There has been a lot said about peer to peer (P2P) lending lately. With the economy and credit market crunch making it difficult to get more traditional loans, “alternative” lending opportunities are arising. Peer to peer lending is a way for those who might be turned down by a bank to get the loans that they want/need, while providing an opportunity for investors to make some money by lending to others.
What is P2P (Person to Person) Lending?
Basically, P2P lending is when an ordinary person loans money to another ordinary person using an intermediary. Rather than go through an institution, like a bank, a loan can be had through a P2P lending site where investors can pool together resources to fund a borrower’s loan proposal. Right now, two of the most popular P2P lending sites are Lending Club (Review)and Prosper (Review). These sites help connect people who want to borrow money to those who have a little extra money to lend.
For borrowers, the process gets underway after filling out some information. Borrowers have their credit checked, and they state how much money they want, and why they want it. Borrowers can get money for a number of purposes, from debt consolidation to business start-up to car purchase. Some even use P2P lending to pay for school. Lenders can then decide how much they want to lend to the borrower. Once the the loan is fully funded, the money is disbursed to the borrower, and he or she starts making payments on a schedule. Most loans are three-year loans, but some P2P lenders are beginning to introduce five-year loans.
As one might expect, there are fees that need to be paid, as well as interest charges. As with more traditional loans, your credit score does make a difference in your interest rate. One of the nice things about using a peer to peer lending site is that interest, fees and other expenses are figured and collected for you. Additionally, borrowers only need to make payments to one place (the P2P site), the site makes through that payments plus interest are made to the lenders.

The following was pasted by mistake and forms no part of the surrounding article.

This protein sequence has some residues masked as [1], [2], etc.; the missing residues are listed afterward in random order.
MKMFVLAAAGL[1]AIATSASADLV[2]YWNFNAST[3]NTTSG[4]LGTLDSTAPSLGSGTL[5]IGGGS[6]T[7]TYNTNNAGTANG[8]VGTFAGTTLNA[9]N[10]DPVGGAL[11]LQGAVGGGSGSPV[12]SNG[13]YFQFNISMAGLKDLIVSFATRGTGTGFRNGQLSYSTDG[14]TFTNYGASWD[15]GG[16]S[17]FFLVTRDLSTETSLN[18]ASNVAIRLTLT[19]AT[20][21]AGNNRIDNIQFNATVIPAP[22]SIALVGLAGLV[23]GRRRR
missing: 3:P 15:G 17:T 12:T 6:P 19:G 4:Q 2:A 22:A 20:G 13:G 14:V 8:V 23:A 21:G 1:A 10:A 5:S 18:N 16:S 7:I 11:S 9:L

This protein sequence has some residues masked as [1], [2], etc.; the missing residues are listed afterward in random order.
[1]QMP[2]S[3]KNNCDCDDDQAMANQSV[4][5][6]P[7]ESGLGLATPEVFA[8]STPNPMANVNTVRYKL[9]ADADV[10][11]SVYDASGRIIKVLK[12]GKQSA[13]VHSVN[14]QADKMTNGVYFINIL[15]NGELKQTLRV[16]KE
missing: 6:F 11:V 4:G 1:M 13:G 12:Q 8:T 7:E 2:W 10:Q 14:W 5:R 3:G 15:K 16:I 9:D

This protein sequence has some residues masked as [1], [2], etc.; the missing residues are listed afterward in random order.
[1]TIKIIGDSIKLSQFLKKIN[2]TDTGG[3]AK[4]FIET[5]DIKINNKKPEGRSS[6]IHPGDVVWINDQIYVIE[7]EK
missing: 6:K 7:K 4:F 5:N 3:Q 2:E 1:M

For lenders, it is fairly straightforward. It is possible to lend money in $25 increments, choosing which borrowers they want to invest in. If a lender wants the chance of a higher return, he or she can provide funds to someone with riskier credit. Of course, this increases the chances that the lender may not be repaid; peer to peer lending represents risks to lenders, since the borrower can default.
Who Can Benefit from P2P Lending?
Peer to peer lending comes with different benefits for different people. For borrowers, it is a way to get a loan that they might not be approved for otherwise. Additionally, the interest rates charged are often comparable to — or lower than — what is offered by many more traditional institutions. If credit cards are involved, peer to peer lending can provide a way to pay off debt without paying such high interest rates and reducing the effect of compounding.
For investors, P2P lending provides an opportunity to earn a return on money that can be higher than what the stock market or bonds have offered recently. Even the lower interest rates offer reasonable returns. It offers a chance for ordinary people to make money in a way that is similar to the way banks make money off of loans. However, there are risks as well, since it is possible to lose money when a borrower stops paying on the loan.
P2P lending is worth looking into, since it provides opportunities for borrowers and investors alike. Just make sure you understand what you are agreeing to before you sign up.